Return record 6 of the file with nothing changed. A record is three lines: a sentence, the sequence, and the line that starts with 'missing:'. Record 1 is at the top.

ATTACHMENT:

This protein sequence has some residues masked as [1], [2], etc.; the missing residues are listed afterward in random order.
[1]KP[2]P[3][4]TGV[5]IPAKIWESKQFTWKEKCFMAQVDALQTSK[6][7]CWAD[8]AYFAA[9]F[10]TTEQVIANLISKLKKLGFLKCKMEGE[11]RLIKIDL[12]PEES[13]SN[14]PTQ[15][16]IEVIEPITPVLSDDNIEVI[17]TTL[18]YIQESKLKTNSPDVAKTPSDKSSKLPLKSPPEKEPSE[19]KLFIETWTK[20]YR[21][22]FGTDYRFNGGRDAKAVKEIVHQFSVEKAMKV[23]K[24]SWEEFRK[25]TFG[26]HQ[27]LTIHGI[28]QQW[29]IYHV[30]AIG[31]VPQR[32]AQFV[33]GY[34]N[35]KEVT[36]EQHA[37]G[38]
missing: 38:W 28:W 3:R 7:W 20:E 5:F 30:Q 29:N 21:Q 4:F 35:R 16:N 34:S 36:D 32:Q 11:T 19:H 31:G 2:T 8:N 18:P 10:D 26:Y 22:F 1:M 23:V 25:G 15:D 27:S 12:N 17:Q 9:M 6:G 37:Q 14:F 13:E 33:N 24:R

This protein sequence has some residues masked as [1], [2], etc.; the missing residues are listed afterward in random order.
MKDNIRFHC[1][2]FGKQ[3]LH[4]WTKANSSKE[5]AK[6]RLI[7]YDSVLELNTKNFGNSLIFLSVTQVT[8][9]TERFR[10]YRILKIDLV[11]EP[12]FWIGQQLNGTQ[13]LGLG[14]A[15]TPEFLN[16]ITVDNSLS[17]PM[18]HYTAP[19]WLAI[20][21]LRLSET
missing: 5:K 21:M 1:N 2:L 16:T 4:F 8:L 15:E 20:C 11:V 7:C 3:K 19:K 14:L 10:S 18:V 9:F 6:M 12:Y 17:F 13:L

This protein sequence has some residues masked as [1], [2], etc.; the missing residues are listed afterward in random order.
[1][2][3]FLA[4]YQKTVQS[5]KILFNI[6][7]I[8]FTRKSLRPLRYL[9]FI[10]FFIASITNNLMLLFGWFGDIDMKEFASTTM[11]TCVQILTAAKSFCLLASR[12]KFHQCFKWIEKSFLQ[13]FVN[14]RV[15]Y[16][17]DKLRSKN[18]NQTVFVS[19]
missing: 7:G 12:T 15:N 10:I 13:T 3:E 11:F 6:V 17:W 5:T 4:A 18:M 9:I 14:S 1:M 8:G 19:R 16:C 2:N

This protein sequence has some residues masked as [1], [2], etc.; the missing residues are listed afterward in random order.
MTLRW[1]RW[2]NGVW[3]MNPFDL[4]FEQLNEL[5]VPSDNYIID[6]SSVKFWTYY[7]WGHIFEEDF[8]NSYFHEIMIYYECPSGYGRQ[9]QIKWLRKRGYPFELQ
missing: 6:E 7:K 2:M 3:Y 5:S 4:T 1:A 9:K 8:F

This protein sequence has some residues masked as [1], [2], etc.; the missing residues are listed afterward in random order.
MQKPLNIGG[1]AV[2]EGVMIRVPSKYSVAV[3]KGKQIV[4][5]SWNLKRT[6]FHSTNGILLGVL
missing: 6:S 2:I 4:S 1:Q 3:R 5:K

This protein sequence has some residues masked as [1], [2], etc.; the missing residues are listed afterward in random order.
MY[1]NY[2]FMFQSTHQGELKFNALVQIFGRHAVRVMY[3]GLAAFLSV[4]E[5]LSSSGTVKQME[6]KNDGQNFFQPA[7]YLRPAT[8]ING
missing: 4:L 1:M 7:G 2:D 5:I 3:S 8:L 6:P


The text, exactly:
This protein sequence has some residues masked as [1], [2], etc.; the missing residues are listed afterward in random order.
MY[1]NY[2]FMFQSTHQGELKFNALVQIFGRHAVRVMY[3]GLAAFLSV[4]E[5]LSSSGTVKQME[6]KNDGQNFFQPA[7]YLRPAT[8]ING
missing: 4:L 1:M 7:G 2:D 5:I 3:S 8:L 6:P